Readings for Third Sunday in Lent, 2/24/13:
Isaiah 55:1-9, Psalm 63:1-8, 1 Corinthians 10:1-13, Luke 13:1-9
- This is one of my very favorite passages. "Ho, everyone who thirsts, come to the waters...why do you spend your money for that which is not bread, and your labor for that which does not satisfy?" Check out John 6 for strong correlations with this passage. Why indeed to we choose again and again for our lives things which we know will not cure the hurts and desires and pains that we have? God must scratch the head over us all the time. We choose so poorly for ourselves!
- "And nations that you do not know shall run to you, because of the Lord your God." I really like this image! Too often, as Americans, we find that our claim of faith has just the opposite effect on people. Nations run from us because of the way we claim our God, God blessing America at the expense of all others. What would it mean for nations to run to us because of our faith?
- This psalm sounds like it could be a Shakespeare love sonnet! "My soul thirsts for you, my flesh faints for you." Reminds me a bit of Jars of Clay - remember way back when they first came out and had the big hit and no one knew they were a Christian group singing about God? Well, they have a song, "Love Song for a Savior", that I love. But do we love God? Love Jesus? How do we have faith so deep and exciting that it can't be told apart from the over-the-top way we claim to love other humans? I'm not sure I've managed that myself yet!
- "God is faithful, and [God] will not let you be tested beyond your strength." These are appropriate words for the season of Lent when many are struggling to stay faithful to what they have given up for the 40 day season. I've often heard these words, however, used to 'comfort' someone who is suffering some great trial. I'm not sure how 'comforting' they actually are in that situation, however!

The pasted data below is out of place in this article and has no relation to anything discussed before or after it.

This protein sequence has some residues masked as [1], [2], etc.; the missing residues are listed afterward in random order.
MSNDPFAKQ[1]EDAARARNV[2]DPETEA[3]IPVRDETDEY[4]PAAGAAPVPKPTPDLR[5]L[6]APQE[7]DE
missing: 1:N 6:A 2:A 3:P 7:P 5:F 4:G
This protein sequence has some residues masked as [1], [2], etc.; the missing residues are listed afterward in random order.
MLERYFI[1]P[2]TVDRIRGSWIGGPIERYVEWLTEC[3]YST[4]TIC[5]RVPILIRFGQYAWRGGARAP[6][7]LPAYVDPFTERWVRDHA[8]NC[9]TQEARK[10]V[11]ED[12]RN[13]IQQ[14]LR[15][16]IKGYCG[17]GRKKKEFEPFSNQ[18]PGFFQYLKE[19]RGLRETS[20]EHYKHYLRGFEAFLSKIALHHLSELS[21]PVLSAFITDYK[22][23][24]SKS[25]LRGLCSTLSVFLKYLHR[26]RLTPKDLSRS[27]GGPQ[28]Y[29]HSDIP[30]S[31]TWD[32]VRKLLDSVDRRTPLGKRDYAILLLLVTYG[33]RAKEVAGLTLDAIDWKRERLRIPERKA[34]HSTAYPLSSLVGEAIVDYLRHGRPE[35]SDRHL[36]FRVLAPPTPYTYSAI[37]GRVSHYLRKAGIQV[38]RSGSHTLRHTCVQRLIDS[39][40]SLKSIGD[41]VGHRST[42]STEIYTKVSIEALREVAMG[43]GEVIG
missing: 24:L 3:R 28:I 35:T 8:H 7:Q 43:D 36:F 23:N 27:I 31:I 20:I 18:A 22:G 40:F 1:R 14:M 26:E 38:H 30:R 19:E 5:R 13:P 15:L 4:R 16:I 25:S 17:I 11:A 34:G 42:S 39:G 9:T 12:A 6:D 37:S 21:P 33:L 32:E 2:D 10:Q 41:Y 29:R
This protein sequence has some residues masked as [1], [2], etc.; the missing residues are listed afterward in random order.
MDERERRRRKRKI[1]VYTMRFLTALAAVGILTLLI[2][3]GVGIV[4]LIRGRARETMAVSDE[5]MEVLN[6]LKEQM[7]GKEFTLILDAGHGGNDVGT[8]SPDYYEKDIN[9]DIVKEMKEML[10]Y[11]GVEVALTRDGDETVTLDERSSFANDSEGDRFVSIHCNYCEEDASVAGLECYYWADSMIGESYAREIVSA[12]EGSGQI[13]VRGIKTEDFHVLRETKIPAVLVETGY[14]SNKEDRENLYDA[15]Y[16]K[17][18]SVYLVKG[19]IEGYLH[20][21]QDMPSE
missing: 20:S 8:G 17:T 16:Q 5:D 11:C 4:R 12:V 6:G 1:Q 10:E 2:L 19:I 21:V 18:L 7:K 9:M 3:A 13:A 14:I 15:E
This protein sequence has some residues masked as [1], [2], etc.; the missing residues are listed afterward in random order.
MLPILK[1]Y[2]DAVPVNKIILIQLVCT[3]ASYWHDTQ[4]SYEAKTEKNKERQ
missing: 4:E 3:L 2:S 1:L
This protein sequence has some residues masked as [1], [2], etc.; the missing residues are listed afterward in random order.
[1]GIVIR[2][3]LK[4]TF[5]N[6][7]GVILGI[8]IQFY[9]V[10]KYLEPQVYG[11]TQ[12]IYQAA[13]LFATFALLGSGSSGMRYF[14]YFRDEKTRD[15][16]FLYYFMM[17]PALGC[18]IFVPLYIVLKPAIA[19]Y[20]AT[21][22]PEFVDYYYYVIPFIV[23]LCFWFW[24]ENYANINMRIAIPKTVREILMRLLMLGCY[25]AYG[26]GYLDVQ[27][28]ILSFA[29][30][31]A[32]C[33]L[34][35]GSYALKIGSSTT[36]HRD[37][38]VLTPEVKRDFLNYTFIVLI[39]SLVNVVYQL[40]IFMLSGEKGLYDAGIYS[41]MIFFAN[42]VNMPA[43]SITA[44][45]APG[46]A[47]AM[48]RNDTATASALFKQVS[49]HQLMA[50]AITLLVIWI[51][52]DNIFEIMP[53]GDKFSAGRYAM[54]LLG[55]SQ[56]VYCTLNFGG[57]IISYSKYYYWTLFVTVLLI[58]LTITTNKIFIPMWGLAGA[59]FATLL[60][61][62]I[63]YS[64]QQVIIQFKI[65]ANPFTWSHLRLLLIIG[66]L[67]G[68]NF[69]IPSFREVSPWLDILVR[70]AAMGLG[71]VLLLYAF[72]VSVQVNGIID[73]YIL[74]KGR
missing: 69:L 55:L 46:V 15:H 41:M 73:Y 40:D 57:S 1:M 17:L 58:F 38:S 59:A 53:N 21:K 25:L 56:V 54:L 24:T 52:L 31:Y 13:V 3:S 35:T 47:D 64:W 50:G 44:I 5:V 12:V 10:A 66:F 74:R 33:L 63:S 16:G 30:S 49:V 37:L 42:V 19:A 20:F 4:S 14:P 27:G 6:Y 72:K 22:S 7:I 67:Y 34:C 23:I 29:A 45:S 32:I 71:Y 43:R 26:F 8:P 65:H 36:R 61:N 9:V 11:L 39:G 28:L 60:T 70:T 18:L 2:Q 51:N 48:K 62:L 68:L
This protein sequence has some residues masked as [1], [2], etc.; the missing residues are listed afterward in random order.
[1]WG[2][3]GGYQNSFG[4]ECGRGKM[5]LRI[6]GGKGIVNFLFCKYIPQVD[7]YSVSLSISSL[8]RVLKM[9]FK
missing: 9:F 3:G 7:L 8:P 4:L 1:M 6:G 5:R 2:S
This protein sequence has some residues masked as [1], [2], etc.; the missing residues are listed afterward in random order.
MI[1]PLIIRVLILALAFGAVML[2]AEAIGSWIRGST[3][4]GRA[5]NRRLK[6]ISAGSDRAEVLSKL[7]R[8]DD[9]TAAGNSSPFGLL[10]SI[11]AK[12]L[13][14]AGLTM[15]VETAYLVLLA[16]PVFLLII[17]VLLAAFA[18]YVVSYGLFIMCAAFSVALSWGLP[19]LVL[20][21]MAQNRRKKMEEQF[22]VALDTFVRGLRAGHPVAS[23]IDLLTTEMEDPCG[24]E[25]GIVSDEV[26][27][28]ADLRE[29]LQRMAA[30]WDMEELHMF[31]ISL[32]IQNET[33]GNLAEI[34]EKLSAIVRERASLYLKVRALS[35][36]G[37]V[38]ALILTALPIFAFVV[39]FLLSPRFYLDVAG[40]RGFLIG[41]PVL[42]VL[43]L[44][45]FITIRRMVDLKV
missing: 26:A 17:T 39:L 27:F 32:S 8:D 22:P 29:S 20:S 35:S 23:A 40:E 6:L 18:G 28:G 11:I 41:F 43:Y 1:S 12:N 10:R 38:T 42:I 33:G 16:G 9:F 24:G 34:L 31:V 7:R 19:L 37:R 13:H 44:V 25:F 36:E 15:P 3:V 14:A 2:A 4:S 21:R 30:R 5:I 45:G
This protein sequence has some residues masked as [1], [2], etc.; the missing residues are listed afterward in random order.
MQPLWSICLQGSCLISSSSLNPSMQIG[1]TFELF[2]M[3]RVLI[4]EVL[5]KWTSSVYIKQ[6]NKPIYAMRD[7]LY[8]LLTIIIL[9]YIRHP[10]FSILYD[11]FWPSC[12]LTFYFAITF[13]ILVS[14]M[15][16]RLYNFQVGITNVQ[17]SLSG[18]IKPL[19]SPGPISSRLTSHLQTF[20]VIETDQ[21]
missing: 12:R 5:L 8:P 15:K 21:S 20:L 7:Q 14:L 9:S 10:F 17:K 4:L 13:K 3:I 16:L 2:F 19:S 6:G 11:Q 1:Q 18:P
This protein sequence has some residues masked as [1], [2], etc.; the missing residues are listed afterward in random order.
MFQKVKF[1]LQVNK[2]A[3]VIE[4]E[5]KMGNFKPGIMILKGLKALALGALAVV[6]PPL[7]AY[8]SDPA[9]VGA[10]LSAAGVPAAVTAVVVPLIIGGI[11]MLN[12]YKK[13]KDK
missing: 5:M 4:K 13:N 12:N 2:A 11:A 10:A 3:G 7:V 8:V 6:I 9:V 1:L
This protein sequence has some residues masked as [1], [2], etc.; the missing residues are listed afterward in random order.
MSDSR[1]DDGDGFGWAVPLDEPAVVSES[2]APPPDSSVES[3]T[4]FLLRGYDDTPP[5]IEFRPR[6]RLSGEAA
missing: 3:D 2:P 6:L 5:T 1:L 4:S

- "Nevertheless, God was not pleased with most of them..." After Paul describes the spiritual experiences of the Israelites, he ends by saying that they still were evildoers in many circumstances. I think that's a good reminder for us: God knows our hearts. God knows the difference between show and reality, words, and faith.
- Huh? Sometimes the parables make us go, "Ohhh" with recognition. Sometimes they make us go, "Huh?" with puzzlement like the disciples. At first read, this parable is one of the latter, not the former! We read about this fig tree that is not bearing fruit, and the owner wants to have it cut down. But the gardener bargains to save it for one more year - he will put manure on it and see if he can get it to grow. The owner accepts the deal, and says they can wait one more year to see if it can bear fruit. Unfortunately, there is no helpful section recorded here where the disciples act confused as usual and ask for an explanation from Jesus, so we can't cheat and pretend we knew what Jesus meant all along...
- So, what does he mean? I think that it is a passage about God's amazing grace, for one thing: even when we deserve to get cut down, someone, Jesus?, is still negotiating for our undeserved salvation. Thank God!
- In the first part, Jesus warns against feeling that the suffering and death of certain groups of people is a particular sign of God's judgment. (Did Pat Robertson and co. ever read this passage?) Judgment comes to those who die prematurely and those who live long lives. So repent!